Vassos Karageorghis

Excavations at Kition: VI. The Phoenician and Later Levels

Department of Antiquities: Nicosia, Cyprus, 2004

The publication of this final Volume VI of the excavations at Kition, on the Phoenician and later levels, has been delayed for various reasons outlined below. The importance of the mateĀ­rial, however, has not been diminished. For four hundred years the history of Cyprus was dominated by the presence of the Phoenicians on the island. This period coincided with the full development and the end of the Cypriote kingdoms for which archaeology is, up to now. one of the principal sources of information. The archaeological material from Kition, combined with the rich harvest of inscriptions which this site has yielded, is an indispensable tool for research into the political, social and cultural life on the island of Cyprus . Amathus and Idalion are the two other sites where archaeological research is still going on and which will provide valuable additional material relating to the role of the Phoenicians in Cyprus. The publication of the results of these excavations, especially of the epigraphically rich material recently disĀ­covered at Idalion, will contribute considerably. I wish we had a fuller report on the ten years of excavations at Tamassos.

It was decided that the best way to proceed with the publication of Kition VI would be the initial publication of a volume of plates for the objects. This demanded the transfer of many objects from the Larnaca District Museum for photography and drawing, a time-consuming task. With the help of Dr. Maria Hadjicosti, who participated in the excavations at Kition and Yiannis Hadjisavvas, who accumulated vast experience working with me for the preparation of plates of all my previous excavations, we produced this volume in 1999. This, I realize post eventum, was not a correct decision. 1 had not personally gone through all the material, which was handled by a number of young archaeologists who acted as assistants at the time of the excavation. Thus, inevitably, a number of mistakes were made, especially in the numbering of objects, which I discovered only while writing up the text for Part II of Vol. VI, which dealt with the inventoried objects and which was printed in 2003. Its preparation had already started in 1999, but for various reasons the actual printing had to be delayed. This erroneous procedure resulted in the many corrigenda in the volume of plates. The responsibility, however, is entirely mine, and nobody else's. In the preface to the volume I acknowledged the help which I received from a number of people.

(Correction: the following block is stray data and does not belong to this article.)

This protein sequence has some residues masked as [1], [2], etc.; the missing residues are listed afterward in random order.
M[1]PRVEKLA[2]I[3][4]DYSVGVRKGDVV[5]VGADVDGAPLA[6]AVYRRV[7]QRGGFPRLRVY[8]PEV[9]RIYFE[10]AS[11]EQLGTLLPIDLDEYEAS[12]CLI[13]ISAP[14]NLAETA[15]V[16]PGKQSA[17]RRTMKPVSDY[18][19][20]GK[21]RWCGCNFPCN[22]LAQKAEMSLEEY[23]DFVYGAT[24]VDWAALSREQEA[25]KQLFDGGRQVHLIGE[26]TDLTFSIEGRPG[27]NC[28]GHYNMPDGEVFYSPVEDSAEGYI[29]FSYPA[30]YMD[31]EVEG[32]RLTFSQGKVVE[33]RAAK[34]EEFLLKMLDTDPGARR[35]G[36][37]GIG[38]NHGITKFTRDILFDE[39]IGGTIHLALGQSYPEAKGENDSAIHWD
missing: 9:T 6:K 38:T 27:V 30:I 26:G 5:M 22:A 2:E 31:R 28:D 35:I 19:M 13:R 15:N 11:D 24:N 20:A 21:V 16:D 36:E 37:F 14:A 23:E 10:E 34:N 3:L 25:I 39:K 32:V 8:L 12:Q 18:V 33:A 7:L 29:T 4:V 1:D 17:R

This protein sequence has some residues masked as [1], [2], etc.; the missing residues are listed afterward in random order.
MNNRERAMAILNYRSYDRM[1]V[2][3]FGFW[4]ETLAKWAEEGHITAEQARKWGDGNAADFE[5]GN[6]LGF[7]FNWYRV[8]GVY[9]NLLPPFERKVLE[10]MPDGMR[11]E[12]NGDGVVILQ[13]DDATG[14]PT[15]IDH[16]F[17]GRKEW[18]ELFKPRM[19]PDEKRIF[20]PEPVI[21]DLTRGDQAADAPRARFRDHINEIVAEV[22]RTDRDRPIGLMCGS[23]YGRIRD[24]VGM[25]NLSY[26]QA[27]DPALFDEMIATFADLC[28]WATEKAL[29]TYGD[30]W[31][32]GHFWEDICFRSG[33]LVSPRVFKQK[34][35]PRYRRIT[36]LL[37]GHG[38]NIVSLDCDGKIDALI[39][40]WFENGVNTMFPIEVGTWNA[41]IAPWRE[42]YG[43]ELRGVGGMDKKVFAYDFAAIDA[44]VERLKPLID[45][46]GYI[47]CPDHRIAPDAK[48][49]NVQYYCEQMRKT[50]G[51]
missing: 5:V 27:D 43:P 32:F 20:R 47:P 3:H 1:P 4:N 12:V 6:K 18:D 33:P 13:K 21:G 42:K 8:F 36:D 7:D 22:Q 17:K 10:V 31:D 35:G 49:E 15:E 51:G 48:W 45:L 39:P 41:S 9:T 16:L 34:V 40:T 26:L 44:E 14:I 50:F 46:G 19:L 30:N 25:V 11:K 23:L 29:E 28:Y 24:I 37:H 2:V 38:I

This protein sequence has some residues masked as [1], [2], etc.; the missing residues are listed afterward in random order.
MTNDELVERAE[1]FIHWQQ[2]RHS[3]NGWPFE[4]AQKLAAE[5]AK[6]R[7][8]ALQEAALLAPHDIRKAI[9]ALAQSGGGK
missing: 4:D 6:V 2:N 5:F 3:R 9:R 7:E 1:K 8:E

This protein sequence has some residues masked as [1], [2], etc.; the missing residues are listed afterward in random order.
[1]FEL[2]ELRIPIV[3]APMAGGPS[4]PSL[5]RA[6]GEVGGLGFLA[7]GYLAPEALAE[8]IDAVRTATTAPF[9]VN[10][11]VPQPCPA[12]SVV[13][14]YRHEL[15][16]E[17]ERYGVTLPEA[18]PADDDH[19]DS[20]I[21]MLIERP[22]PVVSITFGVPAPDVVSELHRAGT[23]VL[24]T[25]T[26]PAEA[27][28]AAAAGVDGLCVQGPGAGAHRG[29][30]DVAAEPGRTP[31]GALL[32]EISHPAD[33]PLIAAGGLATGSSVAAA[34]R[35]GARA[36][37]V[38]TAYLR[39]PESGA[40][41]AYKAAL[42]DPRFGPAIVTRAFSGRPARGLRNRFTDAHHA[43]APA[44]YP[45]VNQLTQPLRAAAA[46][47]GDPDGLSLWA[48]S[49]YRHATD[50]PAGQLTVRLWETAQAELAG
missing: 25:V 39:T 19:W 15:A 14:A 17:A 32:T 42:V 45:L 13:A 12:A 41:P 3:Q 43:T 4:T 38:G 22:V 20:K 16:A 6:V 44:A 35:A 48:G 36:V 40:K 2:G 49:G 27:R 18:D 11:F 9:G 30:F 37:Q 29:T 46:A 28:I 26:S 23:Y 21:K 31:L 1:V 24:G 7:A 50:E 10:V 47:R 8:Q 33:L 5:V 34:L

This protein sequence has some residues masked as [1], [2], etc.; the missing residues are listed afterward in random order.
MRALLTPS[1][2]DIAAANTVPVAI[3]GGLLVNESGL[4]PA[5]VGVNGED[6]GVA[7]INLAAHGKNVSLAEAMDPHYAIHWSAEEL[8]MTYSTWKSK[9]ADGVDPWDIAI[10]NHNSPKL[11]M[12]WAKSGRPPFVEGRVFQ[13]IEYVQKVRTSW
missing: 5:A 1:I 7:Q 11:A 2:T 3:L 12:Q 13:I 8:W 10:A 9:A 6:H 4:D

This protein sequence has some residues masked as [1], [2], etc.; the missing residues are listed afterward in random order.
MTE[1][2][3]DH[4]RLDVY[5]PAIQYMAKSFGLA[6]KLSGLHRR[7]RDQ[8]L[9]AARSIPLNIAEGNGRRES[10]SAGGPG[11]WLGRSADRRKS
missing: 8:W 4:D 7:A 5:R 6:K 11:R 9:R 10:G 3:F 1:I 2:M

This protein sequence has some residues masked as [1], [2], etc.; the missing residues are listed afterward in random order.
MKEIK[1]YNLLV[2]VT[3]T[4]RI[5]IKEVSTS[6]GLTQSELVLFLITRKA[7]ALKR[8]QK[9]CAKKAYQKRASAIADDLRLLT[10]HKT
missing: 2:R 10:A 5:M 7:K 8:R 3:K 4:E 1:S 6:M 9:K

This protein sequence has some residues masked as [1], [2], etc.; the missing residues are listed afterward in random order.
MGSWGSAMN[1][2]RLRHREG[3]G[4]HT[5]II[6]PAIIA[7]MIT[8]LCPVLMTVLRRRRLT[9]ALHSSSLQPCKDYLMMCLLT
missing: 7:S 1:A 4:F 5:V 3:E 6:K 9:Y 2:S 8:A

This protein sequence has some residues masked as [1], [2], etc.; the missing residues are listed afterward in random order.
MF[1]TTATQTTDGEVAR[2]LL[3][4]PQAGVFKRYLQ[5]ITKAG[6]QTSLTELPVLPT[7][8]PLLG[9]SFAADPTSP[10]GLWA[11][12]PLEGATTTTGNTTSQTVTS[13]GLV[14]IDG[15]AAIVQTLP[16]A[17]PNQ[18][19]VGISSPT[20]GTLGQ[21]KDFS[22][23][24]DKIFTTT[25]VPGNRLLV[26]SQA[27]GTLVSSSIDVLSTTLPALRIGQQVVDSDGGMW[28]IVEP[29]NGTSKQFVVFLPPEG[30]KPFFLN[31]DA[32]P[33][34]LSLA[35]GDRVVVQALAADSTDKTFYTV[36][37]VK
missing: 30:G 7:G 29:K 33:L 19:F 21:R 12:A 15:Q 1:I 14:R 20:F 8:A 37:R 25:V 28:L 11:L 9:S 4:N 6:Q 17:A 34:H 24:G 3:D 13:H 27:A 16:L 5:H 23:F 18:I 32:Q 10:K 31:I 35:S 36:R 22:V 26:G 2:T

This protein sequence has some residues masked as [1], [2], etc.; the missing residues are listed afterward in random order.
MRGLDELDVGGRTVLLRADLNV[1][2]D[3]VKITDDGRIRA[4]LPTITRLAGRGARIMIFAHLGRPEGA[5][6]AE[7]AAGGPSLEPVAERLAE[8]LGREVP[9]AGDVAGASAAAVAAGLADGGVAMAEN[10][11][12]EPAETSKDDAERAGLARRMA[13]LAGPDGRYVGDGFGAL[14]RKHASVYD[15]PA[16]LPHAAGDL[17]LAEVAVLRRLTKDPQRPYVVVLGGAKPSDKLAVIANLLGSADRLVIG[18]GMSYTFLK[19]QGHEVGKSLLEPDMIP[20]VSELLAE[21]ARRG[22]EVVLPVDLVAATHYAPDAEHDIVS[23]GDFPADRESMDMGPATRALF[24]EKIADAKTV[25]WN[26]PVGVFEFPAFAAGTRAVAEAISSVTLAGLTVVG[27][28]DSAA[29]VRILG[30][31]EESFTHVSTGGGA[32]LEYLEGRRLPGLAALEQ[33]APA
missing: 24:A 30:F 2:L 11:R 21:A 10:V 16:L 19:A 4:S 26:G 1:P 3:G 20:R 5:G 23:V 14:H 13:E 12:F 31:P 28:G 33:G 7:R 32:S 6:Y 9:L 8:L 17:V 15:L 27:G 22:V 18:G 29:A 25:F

The preparation of Part 1 of this volume started in 2003. It comprises the study of the architectural remains from the earliest Phoenician temples to the residential buildings of the Roman period (Floors 3. 2A, 2, 1, C, B and A), as well as the problem of the chronology and some general remarks. For the study of the architectural remains I had, as for Vol. V the valuable assistance of Olivier Callot, who studied Temple 1 (Floors 3, 2A and 2). His study is published as Chapter II 1 in this volume, with his own drawings and plans. I am very grateful to him, although as I mention in my text, I do not entirely agree with his reconstruction of the temple; but 1 find his suggestions very ingenious.

In the preliminary publication (Karageorghis 1976), as well as in Kition II and III, which dealt with the Egyptian and Egyptianizing objects and the Phoenician inscriptions respectively, I used a chronology which was very tentative. It was only later, with the meticulous study of the Phoenician pottery from Kition by Patricia Bikai and the Black-on-Red wares by Nicola Schreiber that the new chronology of the material became more precise. Thus, in view of the new evidence, I had to revise the chronology which I suggested previously. I express my apologies to those who have been using the old Kition chronology since 1976. I must say, however, that I have not changed my ideas regarding the first appearance of the Phoenicians at Kition in the second half of the 9th century B.C.

Part II of Vol. VI comprises a large number of appendices written by experts, which are most valuable for the understanding of a number of specific groups of objects, ceramics, seals, coins, lamps etc. May they all find here the expression of my gratitude and my apologies for the long delay which occurred before their studies appeared in print. This delay, as explained above, is not entirely my fault.


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